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- +4 Science
- +1 Housing
- +1 Citizen slot
- +1 Great Scientist point per turn
Historical Context Edit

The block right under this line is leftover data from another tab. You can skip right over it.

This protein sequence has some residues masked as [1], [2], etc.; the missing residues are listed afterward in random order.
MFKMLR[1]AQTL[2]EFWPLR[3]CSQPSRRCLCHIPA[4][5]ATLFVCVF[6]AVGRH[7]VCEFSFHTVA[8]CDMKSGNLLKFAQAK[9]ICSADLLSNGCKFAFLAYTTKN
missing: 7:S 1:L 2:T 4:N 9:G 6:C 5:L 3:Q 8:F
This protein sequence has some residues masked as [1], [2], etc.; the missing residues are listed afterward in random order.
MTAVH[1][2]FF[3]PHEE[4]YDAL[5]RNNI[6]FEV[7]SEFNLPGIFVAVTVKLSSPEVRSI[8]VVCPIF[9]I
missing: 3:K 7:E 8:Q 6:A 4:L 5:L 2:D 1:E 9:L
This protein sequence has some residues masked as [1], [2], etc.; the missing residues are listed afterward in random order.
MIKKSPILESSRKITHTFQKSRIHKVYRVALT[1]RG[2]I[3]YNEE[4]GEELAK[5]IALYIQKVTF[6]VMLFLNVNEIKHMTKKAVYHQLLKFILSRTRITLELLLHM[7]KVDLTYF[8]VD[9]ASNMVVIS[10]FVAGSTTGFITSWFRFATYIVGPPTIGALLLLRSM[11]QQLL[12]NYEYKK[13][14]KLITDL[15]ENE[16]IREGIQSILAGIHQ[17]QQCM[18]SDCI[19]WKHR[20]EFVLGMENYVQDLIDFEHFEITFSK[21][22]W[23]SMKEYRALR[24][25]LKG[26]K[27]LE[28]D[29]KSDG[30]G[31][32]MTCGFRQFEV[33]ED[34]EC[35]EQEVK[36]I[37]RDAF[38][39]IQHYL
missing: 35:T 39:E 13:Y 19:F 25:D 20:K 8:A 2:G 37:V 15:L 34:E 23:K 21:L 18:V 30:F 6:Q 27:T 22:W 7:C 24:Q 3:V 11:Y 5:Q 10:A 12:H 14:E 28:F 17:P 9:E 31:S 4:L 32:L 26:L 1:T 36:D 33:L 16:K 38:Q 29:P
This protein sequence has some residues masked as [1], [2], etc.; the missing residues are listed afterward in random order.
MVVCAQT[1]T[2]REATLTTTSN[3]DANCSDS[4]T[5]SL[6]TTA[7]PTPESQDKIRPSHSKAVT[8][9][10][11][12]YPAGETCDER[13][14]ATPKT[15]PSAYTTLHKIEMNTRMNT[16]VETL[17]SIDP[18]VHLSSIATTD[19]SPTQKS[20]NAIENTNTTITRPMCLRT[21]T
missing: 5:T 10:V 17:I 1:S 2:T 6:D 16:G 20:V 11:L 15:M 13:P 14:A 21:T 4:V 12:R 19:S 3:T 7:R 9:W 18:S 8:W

An institution of “higher” learning since the first c. 1100 AD, the modern university has its roots in the Catholic cathedral and monastic schools dating back to the 6th Century. With the exception of the University of Paris (founded c. 1150), most of the early universities were begun by the kings and queens of the land – at Bologna (1088), Oxford (1167), Modena (1175), Cambridge (1209) Padua (1222), Krakow (1364) and many others – as an alternative (and curb to) the Catholic schools. In contrast (and defiance) to the Catholic Church, these “public” universities espoused “academic freedom”; the first such was the Constitutio Habita in 1155 of the University of Bologna, which granted rights and protections to the scholars studying there as guaranteed by the Holy Roman Emperor Frederick Barbarossa. The universities offered studies in law, medicine, logic, philosophy, certain sciences, and the classics then; now young scholars can get “degrees” in basket-weaving, sports management, music therapy and the like.